The Church of Santa Maria dell’Ammiraglio stands in what is now the brightly lit Piazza Bellini in Palermo’s historic centre, occupying a privileged position on a hill next to the Church of
and opposite the Church of Santa Caterina.
According to a document from May 1143, kept in the tabulary of the Palatine Chapel, the church was built ex novo at the behest of Admiral George of Antioch who, after living first in Syria, where he held financial posts, moved to Tunisia to serve the Emir Al Madia. In 1112, he moved to Palermo where he very quickly became admiral and official of the first king of Sicily Roger II .
The document, written in Arabic and Greek, also states that the church was dedicated to the Virgin Mary, as it was the Admiral’s wish to thank her for the protection she had offered him and for the advancement of his fruitful career. Although the document is dated 1143, it is thought that the construction of the church took place in earlier years, around 1140, and given the mixture of styles, a number of Greek and local craftsmen worked on it over time, at least until 1185. The last works concerned both the bell tower and the outer narthex.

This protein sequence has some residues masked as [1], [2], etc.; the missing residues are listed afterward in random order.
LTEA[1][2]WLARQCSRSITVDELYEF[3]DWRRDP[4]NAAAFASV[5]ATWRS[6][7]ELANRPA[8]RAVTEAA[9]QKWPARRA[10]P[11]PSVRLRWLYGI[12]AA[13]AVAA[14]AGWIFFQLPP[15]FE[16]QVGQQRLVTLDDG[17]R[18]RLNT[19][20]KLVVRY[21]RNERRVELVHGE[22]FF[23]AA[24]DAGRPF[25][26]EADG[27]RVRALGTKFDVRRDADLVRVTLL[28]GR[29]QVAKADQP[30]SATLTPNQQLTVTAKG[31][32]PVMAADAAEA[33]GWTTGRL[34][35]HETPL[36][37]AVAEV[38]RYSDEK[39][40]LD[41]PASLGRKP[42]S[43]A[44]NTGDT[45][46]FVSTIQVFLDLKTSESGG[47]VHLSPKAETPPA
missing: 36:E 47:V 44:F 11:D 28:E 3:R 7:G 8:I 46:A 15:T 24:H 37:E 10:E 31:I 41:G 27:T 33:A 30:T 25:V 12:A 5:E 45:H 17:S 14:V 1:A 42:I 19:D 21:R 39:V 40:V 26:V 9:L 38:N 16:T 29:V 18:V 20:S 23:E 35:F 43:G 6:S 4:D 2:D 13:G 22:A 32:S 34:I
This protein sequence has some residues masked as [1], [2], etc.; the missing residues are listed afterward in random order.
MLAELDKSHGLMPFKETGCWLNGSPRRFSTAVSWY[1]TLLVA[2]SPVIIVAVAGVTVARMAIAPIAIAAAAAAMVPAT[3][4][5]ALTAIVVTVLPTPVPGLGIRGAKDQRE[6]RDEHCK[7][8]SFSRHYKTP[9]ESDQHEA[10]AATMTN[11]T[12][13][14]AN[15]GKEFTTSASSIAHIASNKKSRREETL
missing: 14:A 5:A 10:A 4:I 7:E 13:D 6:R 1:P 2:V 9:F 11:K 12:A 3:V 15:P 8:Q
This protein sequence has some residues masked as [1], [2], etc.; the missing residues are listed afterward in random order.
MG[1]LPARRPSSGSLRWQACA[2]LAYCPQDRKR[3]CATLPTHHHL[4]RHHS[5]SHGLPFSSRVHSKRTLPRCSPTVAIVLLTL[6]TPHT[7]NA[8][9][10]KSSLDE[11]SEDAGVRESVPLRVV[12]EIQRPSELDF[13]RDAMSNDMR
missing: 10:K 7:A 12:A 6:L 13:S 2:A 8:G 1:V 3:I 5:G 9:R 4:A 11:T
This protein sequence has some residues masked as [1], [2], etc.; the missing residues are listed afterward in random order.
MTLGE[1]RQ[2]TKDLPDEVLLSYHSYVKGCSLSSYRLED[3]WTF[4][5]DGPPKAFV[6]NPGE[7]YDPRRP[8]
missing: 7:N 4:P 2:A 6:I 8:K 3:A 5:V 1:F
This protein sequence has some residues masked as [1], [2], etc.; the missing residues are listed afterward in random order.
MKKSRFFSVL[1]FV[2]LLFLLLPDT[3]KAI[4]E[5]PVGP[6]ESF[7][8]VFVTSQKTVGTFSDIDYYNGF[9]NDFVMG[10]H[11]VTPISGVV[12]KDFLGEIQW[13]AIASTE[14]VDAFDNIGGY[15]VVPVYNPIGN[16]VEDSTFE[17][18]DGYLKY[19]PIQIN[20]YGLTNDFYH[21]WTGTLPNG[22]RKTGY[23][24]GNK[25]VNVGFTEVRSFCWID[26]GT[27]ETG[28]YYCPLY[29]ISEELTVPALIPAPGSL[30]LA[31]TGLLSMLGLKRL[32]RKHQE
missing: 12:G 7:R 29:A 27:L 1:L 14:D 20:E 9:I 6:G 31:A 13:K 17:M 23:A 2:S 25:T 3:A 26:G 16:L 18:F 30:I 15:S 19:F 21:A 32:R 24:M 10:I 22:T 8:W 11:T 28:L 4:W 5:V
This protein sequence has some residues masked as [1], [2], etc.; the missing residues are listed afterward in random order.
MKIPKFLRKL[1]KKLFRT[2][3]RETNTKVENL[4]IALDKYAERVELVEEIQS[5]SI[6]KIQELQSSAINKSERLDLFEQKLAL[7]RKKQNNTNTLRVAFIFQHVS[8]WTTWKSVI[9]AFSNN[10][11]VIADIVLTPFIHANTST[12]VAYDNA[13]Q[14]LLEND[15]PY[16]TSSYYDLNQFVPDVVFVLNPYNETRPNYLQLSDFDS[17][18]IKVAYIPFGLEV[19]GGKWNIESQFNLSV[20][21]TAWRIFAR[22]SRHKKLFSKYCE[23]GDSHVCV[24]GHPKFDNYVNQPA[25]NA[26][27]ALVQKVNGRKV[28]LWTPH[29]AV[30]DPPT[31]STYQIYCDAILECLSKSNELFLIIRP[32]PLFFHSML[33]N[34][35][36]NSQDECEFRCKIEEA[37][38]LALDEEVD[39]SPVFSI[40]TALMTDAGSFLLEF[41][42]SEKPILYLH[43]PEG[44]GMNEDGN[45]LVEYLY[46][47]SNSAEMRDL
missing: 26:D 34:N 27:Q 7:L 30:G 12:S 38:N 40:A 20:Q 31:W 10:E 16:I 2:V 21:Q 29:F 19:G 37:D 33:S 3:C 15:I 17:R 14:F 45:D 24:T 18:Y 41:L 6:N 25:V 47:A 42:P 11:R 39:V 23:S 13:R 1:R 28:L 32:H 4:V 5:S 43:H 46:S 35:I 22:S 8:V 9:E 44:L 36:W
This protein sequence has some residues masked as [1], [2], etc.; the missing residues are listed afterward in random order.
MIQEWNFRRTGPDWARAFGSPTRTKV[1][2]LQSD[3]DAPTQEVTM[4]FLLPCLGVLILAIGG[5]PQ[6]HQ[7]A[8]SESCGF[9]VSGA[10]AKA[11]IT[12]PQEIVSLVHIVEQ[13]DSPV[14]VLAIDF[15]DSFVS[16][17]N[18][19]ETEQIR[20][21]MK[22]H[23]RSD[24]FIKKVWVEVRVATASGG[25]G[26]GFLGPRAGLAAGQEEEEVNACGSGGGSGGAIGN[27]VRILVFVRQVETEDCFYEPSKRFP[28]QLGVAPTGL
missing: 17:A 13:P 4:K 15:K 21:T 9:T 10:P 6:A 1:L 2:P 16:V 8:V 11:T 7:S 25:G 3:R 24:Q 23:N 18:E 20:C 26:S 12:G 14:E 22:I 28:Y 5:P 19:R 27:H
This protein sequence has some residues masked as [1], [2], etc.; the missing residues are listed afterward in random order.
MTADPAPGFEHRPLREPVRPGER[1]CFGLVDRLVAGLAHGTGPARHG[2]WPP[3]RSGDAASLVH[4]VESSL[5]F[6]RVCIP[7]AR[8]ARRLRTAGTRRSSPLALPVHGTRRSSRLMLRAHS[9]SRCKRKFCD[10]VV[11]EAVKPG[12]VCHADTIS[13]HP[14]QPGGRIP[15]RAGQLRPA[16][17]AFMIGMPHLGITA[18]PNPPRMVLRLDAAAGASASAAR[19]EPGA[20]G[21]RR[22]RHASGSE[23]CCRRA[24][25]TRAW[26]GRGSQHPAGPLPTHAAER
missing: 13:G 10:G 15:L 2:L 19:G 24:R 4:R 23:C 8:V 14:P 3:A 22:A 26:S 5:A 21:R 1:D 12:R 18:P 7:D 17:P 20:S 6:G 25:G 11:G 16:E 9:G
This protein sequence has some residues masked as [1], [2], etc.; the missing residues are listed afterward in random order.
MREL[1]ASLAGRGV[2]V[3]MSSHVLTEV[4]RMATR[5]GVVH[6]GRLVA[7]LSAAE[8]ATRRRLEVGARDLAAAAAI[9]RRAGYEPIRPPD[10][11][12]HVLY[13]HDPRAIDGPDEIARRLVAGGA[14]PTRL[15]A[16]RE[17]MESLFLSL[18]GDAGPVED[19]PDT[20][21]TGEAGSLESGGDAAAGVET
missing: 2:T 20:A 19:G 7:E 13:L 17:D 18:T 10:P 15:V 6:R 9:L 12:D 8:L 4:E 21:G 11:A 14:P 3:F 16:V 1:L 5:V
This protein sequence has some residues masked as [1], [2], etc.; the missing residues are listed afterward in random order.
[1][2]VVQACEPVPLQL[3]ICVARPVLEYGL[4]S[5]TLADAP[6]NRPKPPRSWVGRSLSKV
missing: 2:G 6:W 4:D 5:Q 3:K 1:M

George of Antioch allocated a large amount of money and spared no expense for the decoration of the small church, undoubtedly inspired by the wealth and splendour of the Palatine Chapel . In fact, the mosaic cycle of Santa Maria dell’Ammiraglio, created by Byzantine craftsmen, is meticulously studied from an aesthetic and symbolic, as well as an ideological, point of view.
The Admiral himself, as was the custom of the Norman sovereigns, is portrayed wearing a lavish robe, decorated with panels, in front of the Virgin Mary, in the act of proskynesis . On the opposite side, instead, the mosaic represents Roger II being crowned by the hands of Christ.